How to Block Out Noise

If you’re pining for the sounds of silence, we’ve got the tips to help block out urban noises.

Scott Warrick of Bloomington, Ind., has a noise problem outside his house: jackhammers. “I’m enduring three months of daily jackhammering as they tear down a local school.”

Excessive noise entering your house is a problem. It can stress you out, make you irritable, and, when it comes to heavy machinery and lengthy exposure, can potentially affect your hearing, too.

Here are soundproofing measures home owners can take to reduce outside noise entering their castle. Some of these have the bonus of reducing heating and cooling costs, too.

Consider the windows

Windows are a prime source of sound transmission. There are soundproofing measures you can take inside and out to muffle them. On the outside, investigate the seal around the window itself. Combining inexpensive, easy-stick weatherizing strips and new caulk helps seal both acoustic and energy leaks. Consider adding storm windows if you don’t have them and if the noise is persistent.

On the inside, install a clear window film. Quality window film will not obstruct your view but will provide a soundproofing buffer. Several window films on the market are easily installed, and can be removed with soapy water. One brand, Energy-Film, insulates from heat loss in the winter and solar gain in the summer.

Finally, invest in heavy curtains. Look for dense, heavy fabrics with a textured surfaces. Some curtains and blinds are marketed as noise reducing; these can be helpful. If you are crafty or frugal, you can sew an extra layer of dense fabric on the back of any regular curtain.

Add insulation — everywhere

Insufficient insulation allows a lot more noise to enter your home. So do yourself a noise-reduction and utility-cost-reduction favor and add additional insulation. The upfront cost of insulation will be offset by reduced utility bills. The added quiet won’t hurt, either.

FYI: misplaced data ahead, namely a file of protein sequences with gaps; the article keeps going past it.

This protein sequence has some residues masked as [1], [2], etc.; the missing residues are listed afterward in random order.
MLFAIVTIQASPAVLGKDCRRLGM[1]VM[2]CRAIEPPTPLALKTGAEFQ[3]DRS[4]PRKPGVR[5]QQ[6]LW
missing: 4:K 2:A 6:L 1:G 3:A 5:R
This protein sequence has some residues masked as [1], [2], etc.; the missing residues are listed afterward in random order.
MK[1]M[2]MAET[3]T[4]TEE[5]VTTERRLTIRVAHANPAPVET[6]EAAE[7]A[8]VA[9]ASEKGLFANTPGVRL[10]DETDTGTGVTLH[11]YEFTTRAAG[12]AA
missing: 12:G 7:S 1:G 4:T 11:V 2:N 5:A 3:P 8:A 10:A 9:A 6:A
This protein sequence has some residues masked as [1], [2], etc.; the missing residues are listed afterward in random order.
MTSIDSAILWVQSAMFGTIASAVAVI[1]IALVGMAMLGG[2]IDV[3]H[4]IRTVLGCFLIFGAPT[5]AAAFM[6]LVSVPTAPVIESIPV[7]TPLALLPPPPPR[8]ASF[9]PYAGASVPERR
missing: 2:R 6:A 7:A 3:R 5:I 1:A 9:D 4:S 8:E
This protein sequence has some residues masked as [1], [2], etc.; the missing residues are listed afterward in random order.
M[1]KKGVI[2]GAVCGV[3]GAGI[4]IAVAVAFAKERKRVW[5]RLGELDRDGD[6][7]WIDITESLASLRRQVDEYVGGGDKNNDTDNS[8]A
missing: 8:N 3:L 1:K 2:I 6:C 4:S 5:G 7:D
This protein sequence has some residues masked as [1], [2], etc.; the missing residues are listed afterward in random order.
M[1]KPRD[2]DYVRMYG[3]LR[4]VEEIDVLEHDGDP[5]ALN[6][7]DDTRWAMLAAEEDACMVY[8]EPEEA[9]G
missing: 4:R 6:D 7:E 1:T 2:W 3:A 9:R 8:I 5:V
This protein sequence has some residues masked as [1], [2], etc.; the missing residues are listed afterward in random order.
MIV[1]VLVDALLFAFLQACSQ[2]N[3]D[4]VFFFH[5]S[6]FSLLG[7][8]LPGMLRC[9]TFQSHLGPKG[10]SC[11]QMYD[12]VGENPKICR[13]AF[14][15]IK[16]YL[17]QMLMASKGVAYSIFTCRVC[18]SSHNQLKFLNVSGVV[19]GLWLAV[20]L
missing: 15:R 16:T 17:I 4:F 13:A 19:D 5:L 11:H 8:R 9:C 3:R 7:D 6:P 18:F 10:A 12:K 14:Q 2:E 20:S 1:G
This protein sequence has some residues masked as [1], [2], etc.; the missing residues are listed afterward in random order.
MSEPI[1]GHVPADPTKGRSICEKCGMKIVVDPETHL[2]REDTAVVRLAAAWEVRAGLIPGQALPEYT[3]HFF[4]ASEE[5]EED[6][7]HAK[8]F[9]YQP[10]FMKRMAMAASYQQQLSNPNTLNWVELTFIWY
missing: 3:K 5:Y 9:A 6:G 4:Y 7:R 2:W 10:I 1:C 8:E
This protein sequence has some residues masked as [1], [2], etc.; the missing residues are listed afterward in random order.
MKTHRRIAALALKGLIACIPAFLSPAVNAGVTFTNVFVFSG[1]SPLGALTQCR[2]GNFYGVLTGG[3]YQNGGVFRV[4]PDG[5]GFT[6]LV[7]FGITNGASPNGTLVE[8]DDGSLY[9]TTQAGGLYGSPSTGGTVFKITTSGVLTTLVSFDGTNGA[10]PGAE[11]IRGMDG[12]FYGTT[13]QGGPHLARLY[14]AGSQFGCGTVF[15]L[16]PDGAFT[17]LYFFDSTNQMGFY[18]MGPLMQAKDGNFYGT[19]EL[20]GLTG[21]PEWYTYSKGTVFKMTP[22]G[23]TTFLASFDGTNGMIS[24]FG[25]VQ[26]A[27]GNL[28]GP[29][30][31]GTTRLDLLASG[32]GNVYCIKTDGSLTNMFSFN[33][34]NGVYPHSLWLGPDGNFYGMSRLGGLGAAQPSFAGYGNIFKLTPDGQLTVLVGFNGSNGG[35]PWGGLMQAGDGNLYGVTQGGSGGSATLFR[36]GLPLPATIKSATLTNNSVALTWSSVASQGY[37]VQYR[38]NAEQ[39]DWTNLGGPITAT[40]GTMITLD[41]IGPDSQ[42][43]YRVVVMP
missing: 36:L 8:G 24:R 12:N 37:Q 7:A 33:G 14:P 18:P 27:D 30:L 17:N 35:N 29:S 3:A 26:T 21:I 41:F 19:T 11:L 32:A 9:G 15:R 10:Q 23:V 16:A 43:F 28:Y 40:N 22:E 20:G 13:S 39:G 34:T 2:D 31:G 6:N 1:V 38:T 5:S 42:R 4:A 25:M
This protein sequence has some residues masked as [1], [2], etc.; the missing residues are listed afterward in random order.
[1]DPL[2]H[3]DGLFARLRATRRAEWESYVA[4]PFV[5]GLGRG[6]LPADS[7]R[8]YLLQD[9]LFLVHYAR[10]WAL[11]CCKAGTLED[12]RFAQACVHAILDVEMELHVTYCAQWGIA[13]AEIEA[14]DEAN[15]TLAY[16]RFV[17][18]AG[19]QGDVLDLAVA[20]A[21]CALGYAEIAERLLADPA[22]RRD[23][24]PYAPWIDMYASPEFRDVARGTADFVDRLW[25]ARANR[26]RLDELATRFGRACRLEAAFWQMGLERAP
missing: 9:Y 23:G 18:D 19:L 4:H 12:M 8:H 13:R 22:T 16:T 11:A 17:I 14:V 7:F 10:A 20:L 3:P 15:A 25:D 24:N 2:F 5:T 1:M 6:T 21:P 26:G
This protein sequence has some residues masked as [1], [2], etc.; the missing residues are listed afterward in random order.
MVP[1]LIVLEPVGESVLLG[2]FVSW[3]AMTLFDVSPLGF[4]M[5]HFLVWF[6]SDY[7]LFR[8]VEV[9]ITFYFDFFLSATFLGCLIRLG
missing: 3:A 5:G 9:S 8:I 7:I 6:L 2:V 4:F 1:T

Cover the walls

Hang tapestry, quilts, or other textured cloth on interior walls to reduce noise, too. (Note: Don’t forget that sunlight can severely damage these collectibles; be sure to place them carefully). You can also rearrange furniture. For example, you could place a filled bookshelf against a particularly noisy wall. Depending on the severity of the noise and aesthetic concerns, you can purchase and neatly conceal thin acoustic soundproofing foam or foam board behind furniture.

Acoustic panels can be pricey and may work better at muffling, not blocking, incoming noise.

Create white noise

One way to get around a noise problem is to make your own. The gentle whir of a fan can help camouflage other noise. So can a “white-noise generator,” a device typically marketed as a sleep aid. You can also look into adding other white-noise generators outdoors, such as trees and fountains, and placing them in front of windows. There are more tips in “How to Reduce Noise Pollution in Your Yard.”

This article originally appeared on AOL Real Estate: Soundproofing Against Outdoor Noise

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